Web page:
If you have been selected to be the project manager for your digital transformation or ERP implementation, chances are high that this is your first time leading such a project. So, what do you need to know and what do you need to do as a first-time project manager?
Many organizations we work with have appointed internal project managers who may be talented and skilled in project management but lack experience in managing a digital transformation or ERP implementation. As a result, many first-time project managers face challenges and complexities specific to digital transformations that they were not prepared for. Digital transformations and ERP implementations differ significantly from other projects they may have managed.
Today, we want to address some of the key things you need to know and prepare for in order to be a successful first-time project manager in your digital transformation.
One of the first things you need to do as a first-time project manager, or any type of project manager for that matter, is to ensure that you have executive and business buy-in for the project. Specifically, you need to make sure that people not only support the project but also actively participate in it. This is particularly crucial if you are a project manager appointed by the IT department or if you work within the IT department and serve as the IT project manager for an implementation. In such cases, it is even more important to involve and leverage the business stakeholders and executives who are essential for project success.
There are a few ways to accomplish this. First, establish an executive steering committee consisting primarily of executives and business stakeholders. This committee should provide decision-making support, set parameters, and ensure governance for the project. Second, create a network of project core team members and subject matter experts who can offer the necessary business expertise and knowledge to drive project success.
Another important aspect to recognize as a first-time project manager is that what you're handling is not just a project; it's actually a program. The technical project is just one component of the overall transformation. Your role entails managing not only the technology work stream but also organizational change management, business process improvement, architecture, data migration, integration, and overall governance. All of these aspects are crucial to the success of a digital transformation.
While we won't delve into all of these details in this article, we encourage you to watch another video from my YouTube channel, which you can find below. In this video, I discuss the difference between program and project management, as well as the various work streams that constitute a comprehensive program. This resource will provide you with valuable insights to ensure your success as a project manager.
The next crucial step, arguably the most important one for a first-time project manager, is to prioritize and heavily invest in organizational change management. It is essential to establish a robust change strategy and plan right from the beginning. If you have already started the project without one, I recommend pausing for a moment and ensuring its development. If you lack the expertise to do so, consider hiring a specialized company like Third Stage Consulting to assist you with change management and related matters.
The next important aspect to acknowledge, particularly as a first-time project manager with experience in project management outside of digital transformation, is to understand the distinction between the art and science of project management. While you may hold a PMP certification and possess proficiency in tools like Microsoft Project, managing Gantt charts, risk logs, and risk mitigation logs, it's crucial to recognize that project management encompasses both science and art.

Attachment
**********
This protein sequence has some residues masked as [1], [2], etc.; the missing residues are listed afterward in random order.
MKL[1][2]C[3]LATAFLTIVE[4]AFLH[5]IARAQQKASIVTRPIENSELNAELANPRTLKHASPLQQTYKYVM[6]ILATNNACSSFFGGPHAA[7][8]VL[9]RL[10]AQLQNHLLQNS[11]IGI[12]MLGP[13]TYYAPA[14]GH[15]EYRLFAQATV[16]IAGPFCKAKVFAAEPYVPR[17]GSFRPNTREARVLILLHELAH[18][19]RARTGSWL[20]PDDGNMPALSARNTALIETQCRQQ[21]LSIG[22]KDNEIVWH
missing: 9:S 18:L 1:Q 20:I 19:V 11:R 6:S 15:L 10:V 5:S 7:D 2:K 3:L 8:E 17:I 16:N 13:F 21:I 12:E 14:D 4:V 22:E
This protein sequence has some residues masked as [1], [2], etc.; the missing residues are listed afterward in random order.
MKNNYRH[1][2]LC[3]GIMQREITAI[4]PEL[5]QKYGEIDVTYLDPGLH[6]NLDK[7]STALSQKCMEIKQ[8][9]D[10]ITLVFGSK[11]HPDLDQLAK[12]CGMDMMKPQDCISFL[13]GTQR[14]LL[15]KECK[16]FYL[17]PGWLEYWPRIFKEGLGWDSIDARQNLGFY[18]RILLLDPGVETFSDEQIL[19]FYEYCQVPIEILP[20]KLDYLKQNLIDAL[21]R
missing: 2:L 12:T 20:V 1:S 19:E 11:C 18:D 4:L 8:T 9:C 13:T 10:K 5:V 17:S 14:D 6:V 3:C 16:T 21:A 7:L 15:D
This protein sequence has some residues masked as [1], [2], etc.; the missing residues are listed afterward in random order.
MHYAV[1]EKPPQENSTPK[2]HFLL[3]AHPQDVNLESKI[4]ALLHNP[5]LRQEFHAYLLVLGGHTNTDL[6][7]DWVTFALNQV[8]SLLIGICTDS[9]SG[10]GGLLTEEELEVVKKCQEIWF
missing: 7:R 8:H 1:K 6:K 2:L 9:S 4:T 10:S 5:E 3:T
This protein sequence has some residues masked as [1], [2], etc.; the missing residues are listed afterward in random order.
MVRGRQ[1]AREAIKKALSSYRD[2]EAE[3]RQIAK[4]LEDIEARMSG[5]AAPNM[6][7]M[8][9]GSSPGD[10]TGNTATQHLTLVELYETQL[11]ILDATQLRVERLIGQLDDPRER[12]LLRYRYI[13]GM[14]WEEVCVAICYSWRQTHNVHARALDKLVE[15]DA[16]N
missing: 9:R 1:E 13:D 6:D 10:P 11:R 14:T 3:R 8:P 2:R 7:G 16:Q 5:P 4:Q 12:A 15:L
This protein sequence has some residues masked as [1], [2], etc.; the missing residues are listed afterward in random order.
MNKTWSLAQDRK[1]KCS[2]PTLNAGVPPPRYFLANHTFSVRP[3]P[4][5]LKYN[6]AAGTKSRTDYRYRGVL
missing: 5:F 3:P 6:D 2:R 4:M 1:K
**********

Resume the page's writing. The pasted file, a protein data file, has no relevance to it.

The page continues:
The scientific aspects, such as following established processes and utilizing project management tools, are undoubtedly important. However, there is also an artistic side to project management, which involves considering nuances beyond the completion of tasks on time. It focuses on assessing whether tasks were executed correctly and to a high standard of quality. Sometimes, even if a deliverable appears complete on paper, it may lack thoroughness or effectiveness, rendering it incomplete in reality. This exemplifies the importance of the art side in digital transformation project management.
To excel as a project manager, it can be beneficial to engage the expertise of an independent third-party provider, such as Third Stage Consulting. Our project management professionals can serve as an extension of your team, helping you address the artistic aspects of project management. By doing so, they enhance your chances of success and ensure that you effectively navigate the art side of project management, complementing the skills you already possess.
Now, the final recommendation I have for a first-time project manager is to establish a clear digital strategy and a comprehensive project plan. It is crucial to ensure that both the strategy and plan are realistic and thorough. As mentioned earlier, program management differs from project management, and as a project manager, you should operate at the program level.
The first step is to develop a robust program that aligns with your organization's goals and characteristics. It is highly unlikely that you will find a standard, one-size-fits-all plan from your vendor or system integrator. Instead, you will likely need to tailor the plans to suit your specific circumstances and reflect your organization's identity and aspirations.
If you are looking to strategize an upcoming transformation or are looking at selecting an ERP system, we would love to have a brainstorming session with you. Please contact me if you have any questions firstname.lastname@example.org